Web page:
Date of Award

Spring 5-2017

Degree Type

Dissertation

Degree Name

Doctor of Philosophy (PhD)

Department

Center for Science and Math Education

Committee Chair

Dr. Sherry S. Herron

Committee Chair Department

Center for Science and Math Education

Committee Member 2

Dr. Mary F. Lux

Committee Member 2 Department

Medical Laboratory Science

Committee Member 3

Dr. Margot J. Hall

Committee Member 3 Department

Medical Laboratory Science

Committee Member 4

Dr. Richard S. Mohn

Committee Member 4 Department

Educational Research and Administration

Committee Member 5

Dr. Matthew L Safley

Abstract

The healthcare system in the United States has undergone substantial changes in support of the Patient Protection and Affordable Care Act (PPACA). On March 23, 2010, the implementation of the new healthcare law brought universal healthcare access to all Americans, while attempting to increase quality and decrease medical costs. The new law promotes more of a quality-focused, outcome-based model rather than a pay-for-fee service model; thus, moving the paradigm from infrequent to preemptive healthcare. The PPACA postulates as the only way to achieve cost savings while increasing quality and access. Never before has there been such an extensive change to the healthcare system since the inception of the Medicare system in 1965. In 2014, approximately 49 million uninsured Americans entered the healthcare system prompting increased demands of providers in navigating the new law; therefore, encouraging institutions to adopt best practices regarding health care reform. The purpose of this study is to begin assessing those best practices in clinical laboratories, by creating an accurate instrument, based on the theory of the iron triangle of health care. William Kissick first proposed the theoretical framework in 1994, when he conceptualized that healthcare 1) as a tightly linked, self-equilibrating system of three constructs: cost, quality, and access 2) when the increase occurs in one or two of the constructs, an effect to the third construct will occur. As a reformer to healthcare in the laboratory, the PPACA maybe a disrupter to the theory, therefore this study addresses the effects of PPACA. One-Hundredth Sixty Clinical Laboratory Improvement Amendment (CLIA) affiliated laboratory managers from 50 states provided data to validate the Clinical Laboratory Manager Inventory survey (CLMI). The data from the survey were analyzed using IBM SPSS 23 and AMOS 23 software with the statistical methodology Structural Equation Modeling (SEM). The results of the study showed the CLMI explained 75% of the variance associated with PPACA effects on the laboratory, indicating that it is an accurate instrument and that PPACA acts as a disrupter to theory. This finding allows the laboratory community to have a plausible instrument to assess the impact of PPACA on subsequent research.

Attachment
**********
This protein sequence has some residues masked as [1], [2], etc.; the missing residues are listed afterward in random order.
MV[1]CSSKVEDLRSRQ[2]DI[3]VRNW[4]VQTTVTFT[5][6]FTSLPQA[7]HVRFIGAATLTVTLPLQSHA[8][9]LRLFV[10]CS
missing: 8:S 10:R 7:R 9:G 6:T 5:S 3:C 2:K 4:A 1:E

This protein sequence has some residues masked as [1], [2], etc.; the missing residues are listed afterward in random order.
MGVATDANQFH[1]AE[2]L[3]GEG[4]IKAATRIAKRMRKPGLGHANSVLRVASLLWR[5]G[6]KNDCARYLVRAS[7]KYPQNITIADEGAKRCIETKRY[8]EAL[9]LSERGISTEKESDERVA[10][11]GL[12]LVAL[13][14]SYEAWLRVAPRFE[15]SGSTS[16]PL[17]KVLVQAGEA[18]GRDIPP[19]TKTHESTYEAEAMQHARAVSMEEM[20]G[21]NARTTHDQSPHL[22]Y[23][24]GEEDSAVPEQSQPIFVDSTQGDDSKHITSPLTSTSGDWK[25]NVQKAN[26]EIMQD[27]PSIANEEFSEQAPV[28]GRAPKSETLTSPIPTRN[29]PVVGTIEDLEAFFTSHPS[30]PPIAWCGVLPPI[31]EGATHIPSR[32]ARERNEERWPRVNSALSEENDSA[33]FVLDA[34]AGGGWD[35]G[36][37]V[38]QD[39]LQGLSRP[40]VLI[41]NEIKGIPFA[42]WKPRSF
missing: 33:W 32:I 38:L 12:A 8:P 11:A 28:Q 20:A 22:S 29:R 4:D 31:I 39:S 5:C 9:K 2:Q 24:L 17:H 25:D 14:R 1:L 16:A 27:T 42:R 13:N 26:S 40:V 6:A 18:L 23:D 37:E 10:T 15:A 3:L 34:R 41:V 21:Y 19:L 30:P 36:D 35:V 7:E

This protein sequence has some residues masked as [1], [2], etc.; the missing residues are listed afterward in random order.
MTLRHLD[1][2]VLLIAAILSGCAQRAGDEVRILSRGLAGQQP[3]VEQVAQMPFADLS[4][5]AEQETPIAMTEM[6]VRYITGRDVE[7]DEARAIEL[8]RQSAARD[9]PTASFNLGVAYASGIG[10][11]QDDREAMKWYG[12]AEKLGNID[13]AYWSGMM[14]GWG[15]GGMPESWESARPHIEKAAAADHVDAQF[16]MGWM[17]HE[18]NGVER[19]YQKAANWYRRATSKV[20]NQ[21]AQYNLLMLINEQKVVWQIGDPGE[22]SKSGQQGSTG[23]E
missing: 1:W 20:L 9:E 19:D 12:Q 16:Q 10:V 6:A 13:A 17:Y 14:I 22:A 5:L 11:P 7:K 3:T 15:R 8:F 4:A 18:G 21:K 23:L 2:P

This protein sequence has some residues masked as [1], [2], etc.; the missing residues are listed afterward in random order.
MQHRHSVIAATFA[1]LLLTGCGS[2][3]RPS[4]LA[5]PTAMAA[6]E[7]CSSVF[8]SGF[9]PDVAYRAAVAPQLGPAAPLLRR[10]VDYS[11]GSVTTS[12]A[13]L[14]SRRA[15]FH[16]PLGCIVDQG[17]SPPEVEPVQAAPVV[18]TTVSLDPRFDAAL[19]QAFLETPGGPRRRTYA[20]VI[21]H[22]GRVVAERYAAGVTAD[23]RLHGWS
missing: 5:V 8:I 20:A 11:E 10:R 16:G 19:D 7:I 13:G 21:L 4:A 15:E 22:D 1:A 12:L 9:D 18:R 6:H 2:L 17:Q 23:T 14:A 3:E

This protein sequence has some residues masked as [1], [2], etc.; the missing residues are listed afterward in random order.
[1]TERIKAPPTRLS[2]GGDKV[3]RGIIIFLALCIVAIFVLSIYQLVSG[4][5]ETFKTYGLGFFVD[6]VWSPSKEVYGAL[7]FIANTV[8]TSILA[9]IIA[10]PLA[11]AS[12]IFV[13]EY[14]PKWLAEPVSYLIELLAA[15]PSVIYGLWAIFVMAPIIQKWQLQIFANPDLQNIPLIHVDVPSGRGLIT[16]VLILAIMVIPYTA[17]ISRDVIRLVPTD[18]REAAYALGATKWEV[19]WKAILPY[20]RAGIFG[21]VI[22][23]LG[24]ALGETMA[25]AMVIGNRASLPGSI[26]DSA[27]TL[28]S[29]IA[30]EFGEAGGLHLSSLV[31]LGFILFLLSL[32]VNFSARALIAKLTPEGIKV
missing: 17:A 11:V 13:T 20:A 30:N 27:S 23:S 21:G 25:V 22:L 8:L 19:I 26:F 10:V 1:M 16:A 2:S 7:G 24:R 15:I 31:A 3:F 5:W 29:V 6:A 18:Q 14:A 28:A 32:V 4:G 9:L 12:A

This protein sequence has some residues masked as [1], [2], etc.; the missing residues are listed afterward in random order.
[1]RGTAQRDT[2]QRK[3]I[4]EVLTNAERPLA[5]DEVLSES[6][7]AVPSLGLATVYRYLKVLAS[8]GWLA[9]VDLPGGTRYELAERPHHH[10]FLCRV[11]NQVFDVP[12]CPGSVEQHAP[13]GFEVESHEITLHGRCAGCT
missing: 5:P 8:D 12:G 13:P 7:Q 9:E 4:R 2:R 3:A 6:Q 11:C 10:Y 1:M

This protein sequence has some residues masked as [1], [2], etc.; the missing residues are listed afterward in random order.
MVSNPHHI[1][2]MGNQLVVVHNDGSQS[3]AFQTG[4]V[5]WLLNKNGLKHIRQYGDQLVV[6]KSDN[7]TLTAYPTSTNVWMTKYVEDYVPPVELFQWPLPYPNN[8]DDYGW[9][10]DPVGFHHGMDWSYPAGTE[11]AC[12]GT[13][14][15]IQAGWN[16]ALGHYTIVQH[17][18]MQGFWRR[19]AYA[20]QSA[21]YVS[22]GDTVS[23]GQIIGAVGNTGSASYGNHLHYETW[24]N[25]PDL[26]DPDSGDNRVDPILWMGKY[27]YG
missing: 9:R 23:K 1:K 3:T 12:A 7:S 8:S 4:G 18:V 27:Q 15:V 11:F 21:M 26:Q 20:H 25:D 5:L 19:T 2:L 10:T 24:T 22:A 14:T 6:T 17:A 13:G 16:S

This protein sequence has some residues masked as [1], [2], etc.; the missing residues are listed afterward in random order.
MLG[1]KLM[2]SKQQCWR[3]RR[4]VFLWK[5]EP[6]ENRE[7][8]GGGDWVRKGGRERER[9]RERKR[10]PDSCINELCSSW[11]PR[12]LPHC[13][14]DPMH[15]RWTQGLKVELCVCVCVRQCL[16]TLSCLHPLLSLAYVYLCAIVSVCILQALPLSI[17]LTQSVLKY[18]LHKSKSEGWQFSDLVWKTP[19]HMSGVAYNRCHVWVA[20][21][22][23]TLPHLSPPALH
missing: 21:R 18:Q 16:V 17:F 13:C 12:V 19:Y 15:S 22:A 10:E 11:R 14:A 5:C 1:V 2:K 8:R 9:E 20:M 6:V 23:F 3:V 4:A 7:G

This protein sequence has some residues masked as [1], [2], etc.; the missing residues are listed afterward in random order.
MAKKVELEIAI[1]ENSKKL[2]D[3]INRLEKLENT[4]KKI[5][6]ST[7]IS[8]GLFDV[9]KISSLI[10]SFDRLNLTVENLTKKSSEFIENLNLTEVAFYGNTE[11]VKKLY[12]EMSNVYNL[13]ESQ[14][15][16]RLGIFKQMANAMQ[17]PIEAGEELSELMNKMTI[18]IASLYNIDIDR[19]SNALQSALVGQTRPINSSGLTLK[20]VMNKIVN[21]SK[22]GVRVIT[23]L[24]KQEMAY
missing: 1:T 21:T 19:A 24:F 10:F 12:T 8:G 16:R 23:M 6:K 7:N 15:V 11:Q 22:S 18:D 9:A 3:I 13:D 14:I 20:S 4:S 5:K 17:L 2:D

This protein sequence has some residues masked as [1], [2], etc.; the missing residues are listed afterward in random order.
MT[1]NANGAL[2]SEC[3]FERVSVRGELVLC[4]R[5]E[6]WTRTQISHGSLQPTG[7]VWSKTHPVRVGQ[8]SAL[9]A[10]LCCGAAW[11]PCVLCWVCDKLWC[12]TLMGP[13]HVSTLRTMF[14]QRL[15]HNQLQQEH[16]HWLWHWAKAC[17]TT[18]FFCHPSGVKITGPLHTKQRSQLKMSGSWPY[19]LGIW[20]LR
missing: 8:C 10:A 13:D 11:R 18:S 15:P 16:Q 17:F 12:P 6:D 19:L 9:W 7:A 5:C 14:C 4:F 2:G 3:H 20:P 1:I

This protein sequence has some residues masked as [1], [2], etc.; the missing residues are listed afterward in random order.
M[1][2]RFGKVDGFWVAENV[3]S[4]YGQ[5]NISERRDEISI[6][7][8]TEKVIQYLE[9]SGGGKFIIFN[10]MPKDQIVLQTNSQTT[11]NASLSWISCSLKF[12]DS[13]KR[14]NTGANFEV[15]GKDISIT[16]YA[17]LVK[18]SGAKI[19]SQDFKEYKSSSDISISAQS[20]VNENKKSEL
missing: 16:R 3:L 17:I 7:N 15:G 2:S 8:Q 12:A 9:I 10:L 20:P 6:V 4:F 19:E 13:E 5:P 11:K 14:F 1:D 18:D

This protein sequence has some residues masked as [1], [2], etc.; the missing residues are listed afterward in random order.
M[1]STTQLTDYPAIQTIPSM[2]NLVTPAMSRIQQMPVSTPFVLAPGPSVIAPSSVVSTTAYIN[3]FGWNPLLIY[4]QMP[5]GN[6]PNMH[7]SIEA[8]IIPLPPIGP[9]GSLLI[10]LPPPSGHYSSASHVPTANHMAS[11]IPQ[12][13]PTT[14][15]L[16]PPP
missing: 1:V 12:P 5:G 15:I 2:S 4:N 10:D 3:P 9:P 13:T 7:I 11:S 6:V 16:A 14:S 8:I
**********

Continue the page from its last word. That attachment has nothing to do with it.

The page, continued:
ORCID ID

orcid.org/0000-0001-6202-2377